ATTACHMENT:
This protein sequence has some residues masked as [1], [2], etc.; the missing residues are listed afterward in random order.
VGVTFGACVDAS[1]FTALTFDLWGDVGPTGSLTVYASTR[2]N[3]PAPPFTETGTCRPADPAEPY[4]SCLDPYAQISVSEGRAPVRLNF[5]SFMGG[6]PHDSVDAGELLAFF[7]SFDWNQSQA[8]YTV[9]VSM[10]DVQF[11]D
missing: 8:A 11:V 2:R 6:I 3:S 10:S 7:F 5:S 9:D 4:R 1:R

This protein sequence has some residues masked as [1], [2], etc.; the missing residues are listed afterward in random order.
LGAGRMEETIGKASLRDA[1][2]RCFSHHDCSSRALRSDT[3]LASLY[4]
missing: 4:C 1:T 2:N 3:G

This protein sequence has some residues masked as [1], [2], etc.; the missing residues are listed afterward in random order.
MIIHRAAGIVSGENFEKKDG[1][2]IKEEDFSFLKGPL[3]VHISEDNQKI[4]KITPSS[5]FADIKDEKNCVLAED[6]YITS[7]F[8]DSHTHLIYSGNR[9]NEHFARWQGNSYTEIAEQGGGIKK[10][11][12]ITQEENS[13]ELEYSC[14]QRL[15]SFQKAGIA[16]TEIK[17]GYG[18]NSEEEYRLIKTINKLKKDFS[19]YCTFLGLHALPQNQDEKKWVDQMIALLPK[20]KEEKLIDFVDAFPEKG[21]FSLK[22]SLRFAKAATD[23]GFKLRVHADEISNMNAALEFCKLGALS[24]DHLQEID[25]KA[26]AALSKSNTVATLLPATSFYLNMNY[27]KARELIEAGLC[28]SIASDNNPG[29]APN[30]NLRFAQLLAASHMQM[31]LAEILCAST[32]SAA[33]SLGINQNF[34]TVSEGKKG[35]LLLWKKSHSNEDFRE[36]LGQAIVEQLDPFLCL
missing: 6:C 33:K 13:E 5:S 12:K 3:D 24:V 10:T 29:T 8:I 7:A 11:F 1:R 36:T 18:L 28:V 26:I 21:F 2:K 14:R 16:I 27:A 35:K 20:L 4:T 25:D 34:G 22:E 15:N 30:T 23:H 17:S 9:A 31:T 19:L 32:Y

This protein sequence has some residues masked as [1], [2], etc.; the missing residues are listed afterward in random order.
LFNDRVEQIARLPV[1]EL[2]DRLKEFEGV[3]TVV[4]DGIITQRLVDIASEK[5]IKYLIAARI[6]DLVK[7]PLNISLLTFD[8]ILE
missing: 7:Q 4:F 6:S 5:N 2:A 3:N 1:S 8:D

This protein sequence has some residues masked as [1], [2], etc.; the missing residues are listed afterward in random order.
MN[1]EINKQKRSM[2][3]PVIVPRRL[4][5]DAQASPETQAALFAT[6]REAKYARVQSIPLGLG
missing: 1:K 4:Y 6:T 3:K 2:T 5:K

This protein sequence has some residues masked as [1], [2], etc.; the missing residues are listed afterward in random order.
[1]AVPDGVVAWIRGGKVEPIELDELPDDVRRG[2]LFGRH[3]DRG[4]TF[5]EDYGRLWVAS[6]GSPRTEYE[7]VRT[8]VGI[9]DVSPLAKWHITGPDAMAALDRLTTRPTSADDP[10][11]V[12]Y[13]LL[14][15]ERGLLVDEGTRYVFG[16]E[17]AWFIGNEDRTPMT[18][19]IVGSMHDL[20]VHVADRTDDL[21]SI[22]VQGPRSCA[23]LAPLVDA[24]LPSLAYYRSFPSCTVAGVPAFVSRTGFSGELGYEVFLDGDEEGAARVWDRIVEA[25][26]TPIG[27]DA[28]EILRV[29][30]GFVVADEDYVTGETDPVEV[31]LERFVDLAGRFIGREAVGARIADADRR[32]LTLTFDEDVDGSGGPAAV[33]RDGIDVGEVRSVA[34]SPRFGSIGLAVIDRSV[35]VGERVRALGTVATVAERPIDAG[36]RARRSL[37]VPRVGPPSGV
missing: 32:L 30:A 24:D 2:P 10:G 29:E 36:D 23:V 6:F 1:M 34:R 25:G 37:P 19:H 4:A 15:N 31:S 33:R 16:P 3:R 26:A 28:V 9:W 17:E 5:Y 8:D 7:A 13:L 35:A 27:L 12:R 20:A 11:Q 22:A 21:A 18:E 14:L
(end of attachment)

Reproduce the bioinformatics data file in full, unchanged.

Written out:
This protein sequence has some residues masked as [1], [2], etc.; the missing residues are listed afterward in random order.
VGVTFGACVDAS[1]FTALTFDLWGDVGPTGSLTVYASTR[2]N[3]PAPPFTETGTCRPADPAEPY[4]SCLDPYAQISVSEGRAPVRLNF[5]SFMGG[6]PHDSVDAGELLAFF[7]SFDWNQSQA[8]YTV[9]VSM[10]DVQF[11]D
missing: 8:A 11:V 2:R 6:I 3:S 10:S 7:F 5:S 9:D 4:R 1:R

This protein sequence has some residues masked as [1], [2], etc.; the missing residues are listed afterward in random order.
LGAGRMEETIGKASLRDA[1][2]RCFSHHDCSSRALRSDT[3]LASLY[4]
missing: 4:C 1:T 2:N 3:G

This protein sequence has some residues masked as [1], [2], etc.; the missing residues are listed afterward in random order.
MIIHRAAGIVSGENFEKKDG[1][2]IKEEDFSFLKGPL[3]VHISEDNQKI[4]KITPSS[5]FADIKDEKNCVLAED[6]YITS[7]F[8]DSHTHLIYSGNR[9]NEHFARWQGNSYTEIAEQGGGIKK[10][11][12]ITQEENS[13]ELEYSC[14]QRL[15]SFQKAGIA[16]TEIK[17]GYG[18]NSEEEYRLIKTINKLKKDFS[19]YCTFLGLHALPQNQDEKKWVDQMIALLPK[20]KEEKLIDFVDAFPEKG[21]FSLK[22]SLRFAKAATD[23]GFKLRVHADEISNMNAALEFCKLGALS[24]DHLQEID[25]KA[26]AALSKSNTVATLLPATSFYLNMNY[27]KARELIEAGLC[28]SIASDNNPG[29]APN[30]NLRFAQLLAASHMQM[31]LAEILCAST[32]SAA[33]SLGINQNF[34]TVSEGKKG[35]LLLWKKSHSNEDFRE[36]LGQAIVEQLDPFLCL
missing: 6:C 33:K 13:E 5:S 12:K 3:D 24:V 10:T 29:T 8:I 7:A 11:F 1:R 36:T 18:L 28:V 26:I 21:F 2:K 14:R 16:I 27:A 35:K 20:L 4:T 25:D 34:G 22:E 15:N 30:T 23:H 17:S 9:A 31:T 19:L 32:Y

This protein sequence has some residues masked as [1], [2], etc.; the missing residues are listed afterward in random order.
LFNDRVEQIARLPV[1]EL[2]DRLKEFEGV[3]TVV[4]DGIITQRLVDIASEK[5]IKYLIAARI[6]DLVK[7]PLNISLLTFD[8]ILE
missing: 7:Q 4:F 6:S 5:N 2:A 3:N 1:S 8:D

This protein sequence has some residues masked as [1], [2], etc.; the missing residues are listed afterward in random order.
MN[1]EINKQKRSM[2][3]PVIVPRRL[4][5]DAQASPETQAALFAT[6]REAKYARVQSIPLGLG
missing: 1:K 4:Y 6:T 3:K 2:T 5:K

This protein sequence has some residues masked as [1], [2], etc.; the missing residues are listed afterward in random order.
[1]AVPDGVVAWIRGGKVEPIELDELPDDVRRG[2]LFGRH[3]DRG[4]TF[5]EDYGRLWVAS[6]GSPRTEYE[7]VRT[8]VGI[9]DVSPLAKWHITGPDAMAALDRLTTRPTSADDP[10][11]V[12]Y[13]LL[14][15]ERGLLVDEGTRYVFG[16]E[17]AWFIGNEDRTPMT[18][19]IVGSMHDL[20]VHVADRTDDL[21]SI[22]VQGPRSCA[23]LAPLVDA[24]LPSLAYYRSFPSCTVAGVPAFVSRTGFSGELGYEVFLDGDEEGAARVWDRIVEA[25][26]TPIG[27]DA[28]EILRV[29][30]GFVVADEDYVTGETDPVEV[31]LERFVDLAGRFIGREAVGARIADADRR[32]LTLTFDEDVDGSGGPAAV[33]RDGIDVGEVRSVA[34]SPRFGSIGLAVIDRSV[35]VGERVRALGTVATVAERPIDAG[36]RARRSL[37]VPRVGPPSGV
missing: 32:L 30:A 24:D 2:P 10:G 29:E 36:D 23:V 6:F 1:M 34:R 25:G 37:P 19:H 4:A 15:N 31:S 33:R 16:P 3:R 26:A 28:V 9:W 17:E 5:Y 8:D 7:A 13:L 35:A 27:L 12:R 20:A 11:Q 22:A 21:A 18:E 14:L